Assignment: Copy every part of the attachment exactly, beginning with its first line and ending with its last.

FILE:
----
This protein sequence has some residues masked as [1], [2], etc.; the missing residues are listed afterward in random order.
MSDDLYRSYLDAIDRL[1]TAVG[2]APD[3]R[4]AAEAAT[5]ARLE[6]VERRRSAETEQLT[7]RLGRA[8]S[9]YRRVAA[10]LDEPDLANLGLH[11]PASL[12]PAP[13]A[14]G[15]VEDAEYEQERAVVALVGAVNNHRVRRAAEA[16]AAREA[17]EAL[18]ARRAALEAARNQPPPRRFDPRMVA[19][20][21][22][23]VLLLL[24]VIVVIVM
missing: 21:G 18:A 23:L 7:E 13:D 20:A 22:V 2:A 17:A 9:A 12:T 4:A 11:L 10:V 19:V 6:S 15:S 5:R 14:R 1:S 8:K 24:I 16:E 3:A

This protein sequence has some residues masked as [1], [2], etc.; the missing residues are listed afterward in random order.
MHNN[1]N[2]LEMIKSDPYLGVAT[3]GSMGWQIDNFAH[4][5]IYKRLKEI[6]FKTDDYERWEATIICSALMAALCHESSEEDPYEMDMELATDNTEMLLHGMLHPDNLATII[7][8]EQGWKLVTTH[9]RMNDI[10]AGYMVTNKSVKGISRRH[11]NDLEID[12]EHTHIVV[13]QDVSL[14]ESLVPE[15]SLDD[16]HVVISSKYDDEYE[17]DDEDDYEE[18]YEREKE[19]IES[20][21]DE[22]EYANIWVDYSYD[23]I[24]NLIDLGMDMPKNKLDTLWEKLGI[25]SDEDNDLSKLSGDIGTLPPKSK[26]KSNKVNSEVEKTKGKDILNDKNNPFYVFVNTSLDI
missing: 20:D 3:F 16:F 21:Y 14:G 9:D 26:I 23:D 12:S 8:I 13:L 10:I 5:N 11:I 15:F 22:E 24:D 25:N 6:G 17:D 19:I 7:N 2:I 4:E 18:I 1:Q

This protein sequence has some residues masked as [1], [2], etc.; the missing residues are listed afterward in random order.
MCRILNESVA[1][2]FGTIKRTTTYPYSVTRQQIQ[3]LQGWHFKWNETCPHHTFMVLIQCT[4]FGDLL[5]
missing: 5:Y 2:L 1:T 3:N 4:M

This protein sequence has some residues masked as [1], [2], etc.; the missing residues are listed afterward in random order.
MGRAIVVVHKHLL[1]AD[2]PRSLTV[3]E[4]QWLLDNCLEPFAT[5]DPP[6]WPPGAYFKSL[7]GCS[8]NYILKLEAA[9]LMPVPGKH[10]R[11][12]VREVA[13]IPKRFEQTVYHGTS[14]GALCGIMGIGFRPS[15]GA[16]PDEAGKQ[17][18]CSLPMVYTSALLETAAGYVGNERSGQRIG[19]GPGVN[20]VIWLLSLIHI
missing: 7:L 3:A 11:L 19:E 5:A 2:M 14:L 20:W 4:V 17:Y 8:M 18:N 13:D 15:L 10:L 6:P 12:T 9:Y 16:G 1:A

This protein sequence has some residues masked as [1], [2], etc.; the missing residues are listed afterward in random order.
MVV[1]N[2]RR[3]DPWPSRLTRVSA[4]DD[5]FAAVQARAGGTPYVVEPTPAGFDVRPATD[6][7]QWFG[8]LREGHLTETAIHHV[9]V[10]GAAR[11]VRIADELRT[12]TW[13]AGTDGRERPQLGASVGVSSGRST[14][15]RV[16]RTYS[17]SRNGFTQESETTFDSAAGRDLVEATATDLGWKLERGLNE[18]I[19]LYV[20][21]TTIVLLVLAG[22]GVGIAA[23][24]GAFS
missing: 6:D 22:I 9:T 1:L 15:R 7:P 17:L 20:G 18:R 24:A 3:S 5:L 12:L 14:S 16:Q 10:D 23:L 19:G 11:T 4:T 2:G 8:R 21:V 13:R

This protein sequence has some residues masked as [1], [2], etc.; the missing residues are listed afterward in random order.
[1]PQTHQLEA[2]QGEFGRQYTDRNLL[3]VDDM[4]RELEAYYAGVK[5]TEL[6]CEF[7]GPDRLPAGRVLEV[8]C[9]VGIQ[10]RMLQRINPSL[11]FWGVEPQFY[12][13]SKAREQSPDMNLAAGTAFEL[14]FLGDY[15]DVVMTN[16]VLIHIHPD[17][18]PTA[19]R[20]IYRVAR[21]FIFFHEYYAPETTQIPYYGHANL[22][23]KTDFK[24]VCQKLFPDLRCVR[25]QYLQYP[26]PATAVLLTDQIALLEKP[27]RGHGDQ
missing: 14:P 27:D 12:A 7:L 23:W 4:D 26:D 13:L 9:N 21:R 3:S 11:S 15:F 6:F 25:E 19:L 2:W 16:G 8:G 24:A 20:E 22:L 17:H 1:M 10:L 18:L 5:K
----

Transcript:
This protein sequence has some residues masked as [1], [2], etc.; the missing residues are listed afterward in random order.
MSDDLYRSYLDAIDRL[1]TAVG[2]APD[3]R[4]AAEAAT[5]ARLE[6]VERRRSAETEQLT[7]RLGRA[8]S[9]YRRVAA[10]LDEPDLANLGLH[11]PASL[12]PAP[13]A[14]G[15]VEDAEYEQERAVVALVGAVNNHRVRRAAEA[16]AAREA[17]EAL[18]ARRAALEAARNQPPPRRFDPRMVA[19][20][21][22][23]VLLLL[24]VIVVIVM
missing: 21:G 18:A 23:L 7:E 13:D 20:A 22:V 2:A 17:A 9:A 12:T 4:A 11:L 10:V 19:V 6:S 15:S 5:R 14:R 1:S 8:K 24:I 16:E 3:A

This protein sequence has some residues masked as [1], [2], etc.; the missing residues are listed afterward in random order.
MHNN[1]N[2]LEMIKSDPYLGVAT[3]GSMGWQIDNFAH[4][5]IYKRLKEI[6]FKTDDYERWEATIICSALMAALCHESSEEDPYEMDMELATDNTEMLLHGMLHPDNLATII[7][8]EQGWKLVTTH[9]RMNDI[10]AGYMVTNKSVKGISRRH[11]NDLEID[12]EHTHIVV[13]QDVSL[14]ESLVPE[15]SLDD[16]HVVISSKYDDEYE[17]DDEDDYEE[18]YEREKE[19]IES[20][21]DE[22]EYANIWVDYSYD[23]I[24]NLIDLGMDMPKNKLDTLWEKLGI[25]SDEDNDLSKLSGDIGTLPPKSK[26]KSNKVNSEVEKTKGKDILNDKNNPFYVFVNTSLDI
missing: 20:D 3:F 16:F 21:Y 14:G 9:D 26:I 23:D 12:S 8:I 13:L 10:I 5:N 11:I 15:F 22:E 24:D 25:N 6:G 17:D 19:I 7:N 2:I 4:E 18:I 1:Q

This protein sequence has some residues masked as [1], [2], etc.; the missing residues are listed afterward in random order.
MCRILNESVA[1][2]FGTIKRTTTYPYSVTRQQIQ[3]LQGWHFKWNETCPHHTFMVLIQCT[4]FGDLL[5]
missing: 5:Y 2:L 1:T 3:N 4:M

This protein sequence has some residues masked as [1], [2], etc.; the missing residues are listed afterward in random order.
MGRAIVVVHKHLL[1]AD[2]PRSLTV[3]E[4]QWLLDNCLEPFAT[5]DPP[6]WPPGAYFKSL[7]GCS[8]NYILKLEAA[9]LMPVPGKH[10]R[11][12]VREVA[13]IPKRFEQTVYHGTS[14]GALCGIMGIGFRPS[15]GA[16]PDEAGKQ[17][18]CSLPMVYTSALLETAAGYVGNERSGQRIG[19]GPGVN[20]VIWLLSLIHI
missing: 7:L 3:A 11:L 19:E 5:A 2:M 14:L 20:W 4:V 17:Y 8:M 18:N 13:D 15:L 10:L 6:P 12:T 9:Y 16:G 1:A

This protein sequence has some residues masked as [1], [2], etc.; the missing residues are listed afterward in random order.
MVV[1]N[2]RR[3]DPWPSRLTRVSA[4]DD[5]FAAVQARAGGTPYVVEPTPAGFDVRPATD[6][7]QWFG[8]LREGHLTETAIHHV[9]V[10]GAAR[11]VRIADELRT[12]TW[13]AGTDGRERPQLGASVGVSSGRST[14][15]RV[16]RTYS[17]SRNGFTQESETTFDSAAGRDLVEATATDLGWKLERGLNE[18]I[19]LYV[20][21]TTIVLLVLAG[22]GVGIAA[23][24]GAFS
missing: 6:D 22:I 9:T 1:L 15:R 7:P 17:L 20:G 18:R 24:A 3:S 5:L 12:L 14:S 16:Q 10:D 23:L 19:G 11:T 4:T 2:G 8:R 21:V 13:R

This protein sequence has some residues masked as [1], [2], etc.; the missing residues are listed afterward in random order.
[1]PQTHQLEA[2]QGEFGRQYTDRNLL[3]VDDM[4]RELEAYYAGVK[5]TEL[6]CEF[7]GPDRLPAGRVLEV[8]C[9]VGIQ[10]RMLQRINPSL[11]FWGVEPQFY[12][13]SKAREQSPDMNLAAGTAFEL[14]FLGDY[15]DVVMTN[16]VLIHIHPD[17][18]PTA[19]R[20]IYRVAR[21]FIFFHEYYAPETTQIPYYGHANL[22][23]KTDFK[24]VCQKLFPDLRCVR[25]QYLQYP[26]PATAVLLTDQIALLEKP[27]RGHGDQ
missing: 14:P 27:D 12:A 7:L 23:W 4:D 26:D 13:L 9:N 21:R 3:S 11:S 15:F 6:F 25:E 19:L 2:W 16:G 8:G 24:A 20:E 22:L 17:H 1:M 10:L 18:L 5:K